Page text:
Leadership's about one life influencing another. It's an action, not a position. It's about training people well enough to leave; but treating them well enough, so they don't want to. Leadership is not about title, it's about trust. Good staff don't leave an organisation; good staff leave those who lead badly. A humber learner of today will be the strong leader of tomorrow...
Leadership - The latest trends...
Hi, I'm Jo - the director of FreshAz Education Ltd and CEO (Chief Education Officer) for the internationally positioned Koru Education Hub, while just a 'regular teacher' for 9-11 year olds also. Being 'led' with one hat, while leading with another, is in the mix.
I was recently asked by a student, why I chose to be a teacher. I dared speak the harsh truth: because I had hated school growing up. I wanted to be the teacher I never had, but needed... In turn, why lead? For much the same reason - I have had to weather some of thee most difficult leaders, yet have been hugely blessed to be led by those who've simply 'got it right'. I now lead - using a wealth of tools by those who resonated well.
Within a span of 36 years in the work force, I've held leadership roles for 31 of them - the first 'deputy' (albeit 'acting') role as a mere 25 year old. Not one, did I surprisingly, ever 'apply' for - each followed a shoulder tap, or eventuated through word of mouth. Leadership done well, creates pure harmony; done poorly - creates despondency, ruin and that heavy heart. We've probably all experienced both...suffering or excelling accordingly.
The greatest leader of all, has been a certain Francois Joubert, who focused - first on the wellbeing of his team, before their role. If all was well with the individual, then all would be well with their mission / role. Another: Derek Wenmoth, a listener, an enabler and an empowerer. Despite all he juggled, he was for the people, the people, the people...
Mahatma Ghandi once said: 'At one time, leaders meant muscle, but now it means getting along with people'. It's as true then, as it is today. So, how are we doing?
It's become increasingly apparent how broad the concept of leadership is portrayed, acted upon and targeted - across industries, demographics and cultures. It's so very clear who 'gets' it and who doesn't. There is however, no such thing as a bad leader. There are just bad ways to lead.
As I partner with individuals 'literally' around the world now - come and soak up the latest in what I'm following. I'm drilling down for reassurance and setting out to sharpen my edge if need be. My motivation?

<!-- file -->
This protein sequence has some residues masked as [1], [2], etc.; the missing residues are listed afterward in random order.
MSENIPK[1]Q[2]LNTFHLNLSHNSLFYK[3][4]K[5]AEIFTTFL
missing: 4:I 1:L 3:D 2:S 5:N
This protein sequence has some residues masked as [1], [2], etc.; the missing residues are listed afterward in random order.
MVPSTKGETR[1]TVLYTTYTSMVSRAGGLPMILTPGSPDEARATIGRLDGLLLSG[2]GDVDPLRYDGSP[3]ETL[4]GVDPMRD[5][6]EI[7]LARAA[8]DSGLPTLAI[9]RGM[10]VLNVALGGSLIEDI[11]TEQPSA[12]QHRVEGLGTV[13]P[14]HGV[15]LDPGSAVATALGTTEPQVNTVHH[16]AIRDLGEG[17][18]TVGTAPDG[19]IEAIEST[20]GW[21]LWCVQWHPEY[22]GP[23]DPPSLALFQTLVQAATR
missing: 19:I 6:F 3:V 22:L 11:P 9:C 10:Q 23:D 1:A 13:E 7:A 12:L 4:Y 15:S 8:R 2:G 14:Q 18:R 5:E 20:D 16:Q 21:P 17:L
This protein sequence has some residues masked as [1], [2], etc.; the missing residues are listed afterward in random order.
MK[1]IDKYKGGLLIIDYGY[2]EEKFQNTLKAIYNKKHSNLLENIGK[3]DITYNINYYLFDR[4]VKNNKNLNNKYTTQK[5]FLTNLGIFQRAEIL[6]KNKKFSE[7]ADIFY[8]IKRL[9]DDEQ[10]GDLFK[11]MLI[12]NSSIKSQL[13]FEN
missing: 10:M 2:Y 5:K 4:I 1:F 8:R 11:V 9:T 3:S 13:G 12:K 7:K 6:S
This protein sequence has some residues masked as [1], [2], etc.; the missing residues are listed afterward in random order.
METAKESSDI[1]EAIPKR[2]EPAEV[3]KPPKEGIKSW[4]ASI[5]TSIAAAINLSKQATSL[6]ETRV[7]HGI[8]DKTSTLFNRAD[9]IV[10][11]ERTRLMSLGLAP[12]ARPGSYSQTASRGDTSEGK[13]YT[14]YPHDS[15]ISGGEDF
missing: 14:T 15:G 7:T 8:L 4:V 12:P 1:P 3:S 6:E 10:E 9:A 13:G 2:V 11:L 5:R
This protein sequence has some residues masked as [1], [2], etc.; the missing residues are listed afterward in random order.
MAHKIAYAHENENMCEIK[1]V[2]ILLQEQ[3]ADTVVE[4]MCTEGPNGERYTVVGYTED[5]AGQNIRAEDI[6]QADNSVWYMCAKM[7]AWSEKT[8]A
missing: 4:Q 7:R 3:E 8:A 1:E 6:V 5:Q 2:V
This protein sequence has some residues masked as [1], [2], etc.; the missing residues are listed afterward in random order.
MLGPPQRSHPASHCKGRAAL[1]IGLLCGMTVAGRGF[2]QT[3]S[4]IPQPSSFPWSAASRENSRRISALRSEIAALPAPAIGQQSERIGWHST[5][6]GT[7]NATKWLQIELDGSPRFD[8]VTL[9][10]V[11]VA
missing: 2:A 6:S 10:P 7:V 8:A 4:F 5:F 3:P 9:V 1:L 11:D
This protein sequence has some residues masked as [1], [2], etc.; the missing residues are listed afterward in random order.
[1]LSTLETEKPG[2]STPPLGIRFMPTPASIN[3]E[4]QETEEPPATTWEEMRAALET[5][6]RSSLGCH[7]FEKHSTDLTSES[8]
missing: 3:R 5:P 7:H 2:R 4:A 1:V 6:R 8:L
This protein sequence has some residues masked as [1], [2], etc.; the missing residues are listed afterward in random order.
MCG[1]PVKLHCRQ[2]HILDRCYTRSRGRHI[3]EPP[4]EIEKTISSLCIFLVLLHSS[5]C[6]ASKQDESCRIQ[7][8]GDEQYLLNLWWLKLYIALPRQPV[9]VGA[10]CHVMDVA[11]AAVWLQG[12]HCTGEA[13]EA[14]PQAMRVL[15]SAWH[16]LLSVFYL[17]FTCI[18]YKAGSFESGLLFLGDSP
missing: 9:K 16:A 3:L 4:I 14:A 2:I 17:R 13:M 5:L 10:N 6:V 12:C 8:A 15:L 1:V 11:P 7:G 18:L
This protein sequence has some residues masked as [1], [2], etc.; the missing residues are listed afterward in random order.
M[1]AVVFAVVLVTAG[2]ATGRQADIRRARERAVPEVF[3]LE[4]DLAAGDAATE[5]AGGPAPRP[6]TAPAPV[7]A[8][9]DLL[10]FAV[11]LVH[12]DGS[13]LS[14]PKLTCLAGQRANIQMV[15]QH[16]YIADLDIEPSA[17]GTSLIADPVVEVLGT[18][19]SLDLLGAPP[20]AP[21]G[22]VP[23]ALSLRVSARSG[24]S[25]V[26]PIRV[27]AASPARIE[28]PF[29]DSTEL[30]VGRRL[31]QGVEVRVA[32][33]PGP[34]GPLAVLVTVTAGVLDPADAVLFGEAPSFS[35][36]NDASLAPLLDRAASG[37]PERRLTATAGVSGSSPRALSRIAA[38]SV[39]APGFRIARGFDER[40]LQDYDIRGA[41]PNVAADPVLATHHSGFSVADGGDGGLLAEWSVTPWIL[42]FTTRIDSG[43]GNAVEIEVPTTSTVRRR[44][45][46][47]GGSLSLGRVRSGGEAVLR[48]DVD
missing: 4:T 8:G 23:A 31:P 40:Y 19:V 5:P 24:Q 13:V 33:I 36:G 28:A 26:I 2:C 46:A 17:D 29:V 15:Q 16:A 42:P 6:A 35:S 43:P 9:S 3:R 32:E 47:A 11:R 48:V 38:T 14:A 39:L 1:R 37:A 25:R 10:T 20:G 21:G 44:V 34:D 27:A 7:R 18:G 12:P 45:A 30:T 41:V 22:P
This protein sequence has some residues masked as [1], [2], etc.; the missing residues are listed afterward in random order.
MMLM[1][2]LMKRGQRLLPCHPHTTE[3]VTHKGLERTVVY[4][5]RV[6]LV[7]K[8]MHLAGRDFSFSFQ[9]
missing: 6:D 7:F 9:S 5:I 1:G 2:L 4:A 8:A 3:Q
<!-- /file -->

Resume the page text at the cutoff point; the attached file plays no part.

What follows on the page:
1. Being asked to 'critique' outstanding leaders - who 'get it'.
2. Mixed Messages. Sadly, there's an increasing trend where leaders have much 'going pear shape', where by contrast - there are those riding the thrill-wave of pure blissful leadership - professionally charged, 'huggable' and effective.
Previous blogs: February - Collective Leadership - the critical trend: VIEW
7 Common Mistakes Good Leaders Make That Cause Great People to Leave.
Failure to drive mission fit.
Not showing employees you care about their career as much as your own.
Focusing on process over progress.
Being consistently inconsistent.
Driving competing priorities.
Not addressing under performers.
...for the details pertaining to all: READ MORE HERE.
Recommended Reads #1
Change via Relationships
Next: 6 Critical Practices
We endorse this tenfold. This is where leadership and the will to partner is 'stunning', where the key to morale and productivity begins with all that's relational. Not with rules, templates or stats...
Said my favourite leader of all times... 'Never mind the job - if all well with the individual, then all will be well with the job / mission'. Another said - go with the 'winners' - the nay-sayers are just not 'ready' to engage - yet.
Corporate culture, typically refers to cognitive culture: shared values, norms, artifacts, and assumptions that serve as a guide for the group to thrive. Cognitive culture sets the tone for how employees think and behave at work. But it's just part of the story.
The other critical part is the emotional culture shared affective values, norms, and assumptions that govern which emotions people have to express at work and which ones they are better off suppressing... Read more...